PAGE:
Fufu is a staple meal in West Africa and is like to potatoes to Americans. It is a meal that is made from yams, cassava or plantains. In Togo it was mostly made with yams or cassava. This root bound plant is boiled like a potato and then pounded using a mortar and pestle until it becomes the consistency of dough. Once it is the right consistency then it is shaped into a ball form and eaten with soup ~ chicken, goat or peanut soup.
In Togo, were I first ate Fufu, it was served on a plate with a bowl of soup. In other African countries the fufu is served with the soup around it. If the fufu isn’t soft, often a small amount of the soup is poured on the fufu to help soften it before eating it.
When this meal is served, you first are offered a bowl to wash your hands and also at the end of the meal you are offered another bowl to wash your hands. You only need to wash one hand – your right hand.
You might think that this meal is eaten with a spoon. You are mistaken. It is eaten with your hands and only your right hand. In most African countries it is considered disgraceful to eat with your left hand. Your left hand is considered dirty and right hand is your clean hand. To eat this properly you break of a small ball of the fufu and roll it in your fingers and making a small indent into it. Then you dip it into the hot soup and grab some of the soup and contents in your fingers and eat it. You can use a spoon to eat the soup. It is normal for a family to share this meal from the same plate and bowl. If you ever get a chance to travel to Western Africa, make sure you eat fufu, it is an experience that you do not want to miss.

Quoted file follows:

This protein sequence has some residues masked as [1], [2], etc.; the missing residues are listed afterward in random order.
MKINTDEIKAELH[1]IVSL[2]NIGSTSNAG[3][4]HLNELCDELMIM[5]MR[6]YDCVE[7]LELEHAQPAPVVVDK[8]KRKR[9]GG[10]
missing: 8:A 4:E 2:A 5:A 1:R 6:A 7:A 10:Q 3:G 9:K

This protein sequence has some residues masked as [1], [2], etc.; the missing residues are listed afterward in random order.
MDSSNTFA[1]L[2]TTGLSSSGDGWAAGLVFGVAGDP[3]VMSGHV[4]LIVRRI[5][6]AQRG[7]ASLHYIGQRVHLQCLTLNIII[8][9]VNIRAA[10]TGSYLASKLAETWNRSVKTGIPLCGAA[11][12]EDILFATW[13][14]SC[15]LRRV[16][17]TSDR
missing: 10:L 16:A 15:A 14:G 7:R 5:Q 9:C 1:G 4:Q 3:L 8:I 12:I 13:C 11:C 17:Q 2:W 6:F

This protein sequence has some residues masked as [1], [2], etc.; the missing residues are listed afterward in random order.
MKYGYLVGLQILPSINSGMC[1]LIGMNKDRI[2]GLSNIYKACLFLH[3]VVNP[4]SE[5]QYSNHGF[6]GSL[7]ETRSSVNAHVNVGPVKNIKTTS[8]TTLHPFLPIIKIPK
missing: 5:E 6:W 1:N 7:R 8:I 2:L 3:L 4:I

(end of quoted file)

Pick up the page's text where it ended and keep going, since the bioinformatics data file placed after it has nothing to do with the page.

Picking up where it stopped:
Yams are very beneficial to you and you may want to start thinking about including them into your diet. They are a good source of Vitamin B6 and Potassium both good for your heart. They also have antioxidant vitamin C which can help with cancer prevention and also protects from immune system deficiencies Yams are low in calories and rich in fiber so they feel you up without going to your waist linePrint
Fufu is made primarily of pounded yams but can also be made of pounded cassava or plantains
- 1–2 pounds yams
- Cook yams covered in water until soft
- Once soft place yams in mortar and pound with pestle until consistency of dough approximately 20 minutes. If yams stick to pestle, dip pestle in water and continue to pound
- Once fufu is to the consistency you want it, using hands to form into a flat ball form
- Serve with soup.
This article was original posted on This and That